Castelvitch, Countess (ca. 1920)
Early twentieth-century private medium of Lisbon, Portugal,
whose powers of physical phenomena were carefully observed
by Dr. d’Oliveira Feijao, professor of surgery in the Lisbon
University and Mme. Madeleine Frondoni-Lacombe.
According to Feijao’s description
‘‘Blows were struck, the loudest being on the glass of the
bookcase. Articles of furniture sometimes moved. Heavy chairs
moved about the room; efforts were made on the locked doors
of the bookcase, which were opened; large and heavy books
were flung on the floor (our hands being linked all the time);
an office bell and a handbell, the half open piano and a guitar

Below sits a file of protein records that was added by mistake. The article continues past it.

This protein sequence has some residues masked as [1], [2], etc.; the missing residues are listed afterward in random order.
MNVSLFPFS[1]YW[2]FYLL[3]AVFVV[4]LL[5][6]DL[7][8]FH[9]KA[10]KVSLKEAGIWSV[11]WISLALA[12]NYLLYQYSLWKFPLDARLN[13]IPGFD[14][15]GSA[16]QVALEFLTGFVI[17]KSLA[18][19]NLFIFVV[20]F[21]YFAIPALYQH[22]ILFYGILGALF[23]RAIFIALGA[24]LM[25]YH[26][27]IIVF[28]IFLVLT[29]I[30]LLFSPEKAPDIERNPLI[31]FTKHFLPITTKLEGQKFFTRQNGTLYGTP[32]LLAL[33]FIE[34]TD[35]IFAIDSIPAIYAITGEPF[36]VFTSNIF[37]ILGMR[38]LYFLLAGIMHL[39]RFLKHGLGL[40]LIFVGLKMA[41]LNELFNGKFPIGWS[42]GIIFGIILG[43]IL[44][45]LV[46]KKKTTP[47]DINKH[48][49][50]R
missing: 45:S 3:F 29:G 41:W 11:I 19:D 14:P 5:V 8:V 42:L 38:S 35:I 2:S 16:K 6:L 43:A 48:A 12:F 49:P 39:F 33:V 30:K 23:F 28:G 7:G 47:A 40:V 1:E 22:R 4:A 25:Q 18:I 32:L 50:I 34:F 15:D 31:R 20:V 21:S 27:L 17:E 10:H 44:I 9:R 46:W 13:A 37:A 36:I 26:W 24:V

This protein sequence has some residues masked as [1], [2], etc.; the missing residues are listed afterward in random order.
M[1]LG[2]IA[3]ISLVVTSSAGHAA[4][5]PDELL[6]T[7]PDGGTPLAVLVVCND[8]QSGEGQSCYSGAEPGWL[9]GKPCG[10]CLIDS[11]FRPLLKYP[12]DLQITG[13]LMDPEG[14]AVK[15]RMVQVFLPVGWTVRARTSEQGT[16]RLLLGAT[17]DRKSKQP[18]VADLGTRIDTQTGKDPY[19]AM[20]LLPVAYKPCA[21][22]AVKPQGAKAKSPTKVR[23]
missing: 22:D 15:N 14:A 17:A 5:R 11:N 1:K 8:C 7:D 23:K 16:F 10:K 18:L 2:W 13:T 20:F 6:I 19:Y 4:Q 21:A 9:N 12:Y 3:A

in its case all sounded loudly. The table rose as much as 24
Once a heavy table weighing 160 pounds was raised on two
legs when it was barely touched and a smaller table was torn
into 200 pieces. Objects were brought into the séance room and
out through closed doors and excellent materializations were
witnessed, among which there was a unique phantom with a
death’s-head. This phantom and other claimed materializations
were photographed.
The mediumship of the countess was discovered in January
1913. Like Katie King, in the celebrated case of Florence
Cook, her control, who manifested for years, departed after a
dramatic farewell on July 14, 1920. The history of the mediumship
is well told in Frondoni-Lacombe’s Merveilleux Phenomènes
de l’au delà (Lisbon, 1920).
Richet, Charles. Thirty Years of Psychical Research. London,